“It’s important to be constantly connected to what our customers are thinking and doing,” says Mr Allen. “Connecting with customers both on digital platforms and through physical, real-life connections allows you to have a clear idea about what’s relevant to them. That allows us to spend our money wisely, on what they really want to see.”
As well as the leadership of the company and link with customers, he thinks carefully about his team’s relationships with other parts of the business, particularly the sales department. “There’s no point in us doing marketing and the sales team not understanding how it’s going to help them. Equally, we can’t do marketing if we don’t understand what the sales objectives are. So I’ve worked really hard over to put together a connected sales and marketing experience,” he says. “They’re our internal customer; let’s treat them like a customer.”
So, Mr Allen says, he and his team takes into account things like the way in which members of the sales team communicate internally. He thinks about the timing of communications, ensuring they’re never too frequent and that the issues aren’t confused by trying to drive home too many points in one go. There’s also a concerted effort to hang out and spend time in person.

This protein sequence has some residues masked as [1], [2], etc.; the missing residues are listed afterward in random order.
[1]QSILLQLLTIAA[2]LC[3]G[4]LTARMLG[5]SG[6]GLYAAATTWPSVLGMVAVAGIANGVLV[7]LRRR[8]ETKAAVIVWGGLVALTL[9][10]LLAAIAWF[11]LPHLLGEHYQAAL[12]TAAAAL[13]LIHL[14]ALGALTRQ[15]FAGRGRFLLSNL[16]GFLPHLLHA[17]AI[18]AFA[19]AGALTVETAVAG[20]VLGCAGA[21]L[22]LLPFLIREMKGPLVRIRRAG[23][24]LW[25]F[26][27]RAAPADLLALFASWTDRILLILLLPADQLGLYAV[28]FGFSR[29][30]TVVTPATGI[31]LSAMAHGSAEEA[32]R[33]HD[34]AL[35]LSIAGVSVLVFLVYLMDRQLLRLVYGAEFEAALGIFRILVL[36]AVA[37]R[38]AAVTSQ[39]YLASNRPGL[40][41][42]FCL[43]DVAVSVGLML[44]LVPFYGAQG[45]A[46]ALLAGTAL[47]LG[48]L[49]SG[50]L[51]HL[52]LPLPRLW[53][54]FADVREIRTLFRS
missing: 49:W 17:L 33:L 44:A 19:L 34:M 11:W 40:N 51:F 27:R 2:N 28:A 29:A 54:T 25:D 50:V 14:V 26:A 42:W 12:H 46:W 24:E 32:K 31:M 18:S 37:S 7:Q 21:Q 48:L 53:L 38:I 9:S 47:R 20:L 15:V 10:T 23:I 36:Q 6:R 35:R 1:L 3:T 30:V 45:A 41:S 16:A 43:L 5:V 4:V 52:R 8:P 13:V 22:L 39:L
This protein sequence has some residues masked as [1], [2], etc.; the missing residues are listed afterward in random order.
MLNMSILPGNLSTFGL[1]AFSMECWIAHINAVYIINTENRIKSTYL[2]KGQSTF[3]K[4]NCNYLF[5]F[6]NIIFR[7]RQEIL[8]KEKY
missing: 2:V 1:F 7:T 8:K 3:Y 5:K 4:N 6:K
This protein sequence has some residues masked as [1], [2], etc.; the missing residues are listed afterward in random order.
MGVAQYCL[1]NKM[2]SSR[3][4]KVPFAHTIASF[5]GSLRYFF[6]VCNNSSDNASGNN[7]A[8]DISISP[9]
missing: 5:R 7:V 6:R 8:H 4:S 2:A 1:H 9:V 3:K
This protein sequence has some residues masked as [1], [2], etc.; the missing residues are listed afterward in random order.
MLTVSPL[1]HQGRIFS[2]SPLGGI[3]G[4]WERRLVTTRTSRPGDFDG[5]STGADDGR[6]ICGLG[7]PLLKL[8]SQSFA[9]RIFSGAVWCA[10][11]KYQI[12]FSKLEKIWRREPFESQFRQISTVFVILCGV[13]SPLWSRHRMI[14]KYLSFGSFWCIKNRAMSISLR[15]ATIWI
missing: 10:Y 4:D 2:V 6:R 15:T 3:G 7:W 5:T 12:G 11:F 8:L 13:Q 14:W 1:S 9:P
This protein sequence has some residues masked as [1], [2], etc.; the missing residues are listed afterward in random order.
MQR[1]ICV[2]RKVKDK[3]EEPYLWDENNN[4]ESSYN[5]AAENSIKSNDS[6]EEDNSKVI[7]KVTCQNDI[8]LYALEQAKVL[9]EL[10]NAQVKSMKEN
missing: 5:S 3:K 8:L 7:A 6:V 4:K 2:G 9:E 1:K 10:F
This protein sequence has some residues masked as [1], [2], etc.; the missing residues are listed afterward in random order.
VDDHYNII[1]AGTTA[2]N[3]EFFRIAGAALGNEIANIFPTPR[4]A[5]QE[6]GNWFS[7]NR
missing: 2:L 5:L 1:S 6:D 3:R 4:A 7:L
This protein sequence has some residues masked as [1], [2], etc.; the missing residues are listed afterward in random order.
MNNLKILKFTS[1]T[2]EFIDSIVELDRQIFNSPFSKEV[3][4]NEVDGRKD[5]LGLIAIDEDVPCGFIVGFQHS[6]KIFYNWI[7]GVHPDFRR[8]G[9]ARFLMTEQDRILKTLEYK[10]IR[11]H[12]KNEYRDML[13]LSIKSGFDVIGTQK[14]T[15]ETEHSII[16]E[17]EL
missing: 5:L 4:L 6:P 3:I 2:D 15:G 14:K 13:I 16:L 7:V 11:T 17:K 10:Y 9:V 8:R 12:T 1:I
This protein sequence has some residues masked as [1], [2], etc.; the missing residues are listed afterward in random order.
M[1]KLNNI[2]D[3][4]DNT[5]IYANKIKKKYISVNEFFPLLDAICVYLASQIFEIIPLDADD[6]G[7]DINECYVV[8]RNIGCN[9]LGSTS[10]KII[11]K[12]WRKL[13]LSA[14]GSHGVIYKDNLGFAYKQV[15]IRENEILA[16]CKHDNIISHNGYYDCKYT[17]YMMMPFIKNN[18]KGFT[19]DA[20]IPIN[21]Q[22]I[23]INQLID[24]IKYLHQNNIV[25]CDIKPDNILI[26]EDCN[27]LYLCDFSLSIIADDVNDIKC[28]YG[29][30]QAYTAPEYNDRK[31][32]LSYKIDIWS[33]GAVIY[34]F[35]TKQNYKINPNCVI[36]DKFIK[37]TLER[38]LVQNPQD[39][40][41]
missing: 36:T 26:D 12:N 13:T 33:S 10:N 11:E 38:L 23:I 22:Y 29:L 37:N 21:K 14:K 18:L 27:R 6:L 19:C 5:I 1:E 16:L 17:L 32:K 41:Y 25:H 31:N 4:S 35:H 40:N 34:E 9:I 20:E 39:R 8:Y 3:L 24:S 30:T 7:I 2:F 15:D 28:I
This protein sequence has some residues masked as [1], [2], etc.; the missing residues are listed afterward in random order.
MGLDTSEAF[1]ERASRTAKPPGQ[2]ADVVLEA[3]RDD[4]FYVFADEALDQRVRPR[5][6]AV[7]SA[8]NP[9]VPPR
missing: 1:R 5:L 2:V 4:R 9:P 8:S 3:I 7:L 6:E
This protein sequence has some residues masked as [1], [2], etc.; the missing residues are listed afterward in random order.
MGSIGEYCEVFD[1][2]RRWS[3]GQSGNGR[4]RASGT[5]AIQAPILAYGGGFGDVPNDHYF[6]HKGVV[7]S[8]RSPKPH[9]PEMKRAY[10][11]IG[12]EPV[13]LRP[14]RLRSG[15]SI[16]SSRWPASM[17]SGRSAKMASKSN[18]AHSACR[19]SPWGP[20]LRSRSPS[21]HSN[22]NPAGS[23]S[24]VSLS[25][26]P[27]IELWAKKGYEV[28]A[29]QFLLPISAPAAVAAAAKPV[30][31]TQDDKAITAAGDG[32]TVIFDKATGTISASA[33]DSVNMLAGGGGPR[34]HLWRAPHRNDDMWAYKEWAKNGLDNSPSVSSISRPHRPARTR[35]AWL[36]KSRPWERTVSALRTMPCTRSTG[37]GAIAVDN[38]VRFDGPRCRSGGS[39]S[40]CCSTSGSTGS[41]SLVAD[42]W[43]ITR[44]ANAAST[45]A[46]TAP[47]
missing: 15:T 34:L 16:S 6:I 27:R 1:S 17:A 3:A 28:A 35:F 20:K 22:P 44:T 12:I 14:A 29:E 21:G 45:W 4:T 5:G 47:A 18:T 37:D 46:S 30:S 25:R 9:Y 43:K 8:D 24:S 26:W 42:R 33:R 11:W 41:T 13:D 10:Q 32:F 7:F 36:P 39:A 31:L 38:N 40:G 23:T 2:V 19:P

“That then allows us to go and create the marketing they need, but also to deliver things in the format they’re going to need them in, without making them feel as if it’s being forced on them,” he says.
You can’t afford to forget to take your leadership team on the journey with you
IT is another crucial partner as this department seeks to make sure it has the technology and tools required for the job. But Mr Allen stresses that, even in this digital age, spending time with customers and prospective customers in person is still valuable. “Customers have all these tools that allow them to find out about products, so you can go a long way across the purchasing cycle before you have to engage with somebody physically,” he says. “That means we have to think more critically about how we deliver an experience to a customer that goes across both digital and physical.”
It’s no longer as simple as, say, deciding to do an event in Edinburgh next month. “Now, we decide to do an event in Edinburgh in this sector because we’ve done some analysis and we think these particular customers are looking to buy this particular product because they have these business issues. The data and the analytics bringing that to life are allowing us to make more forward-looking decisions,” he says.
Mr Allen says he has “reinvented” himself three times in his career, most recently when it became clear that social media was becoming a vital part of marketing as a discipline. And he believes that being willing to learn and adapt is essential for anyone wanting to enjoy longevity in their career.
The Microsoft UK CMO concludes: “I don’t want to be somebody who says, ‘Yeah, we need to do this new thing’, but then doesn’t embrace it or isn’t actually a part of it. If you remain relevant, and you’re seen to be relevant, then your team is more likely to look up to you and say, ‘Yeah, my CMO is leading us in the right way’.”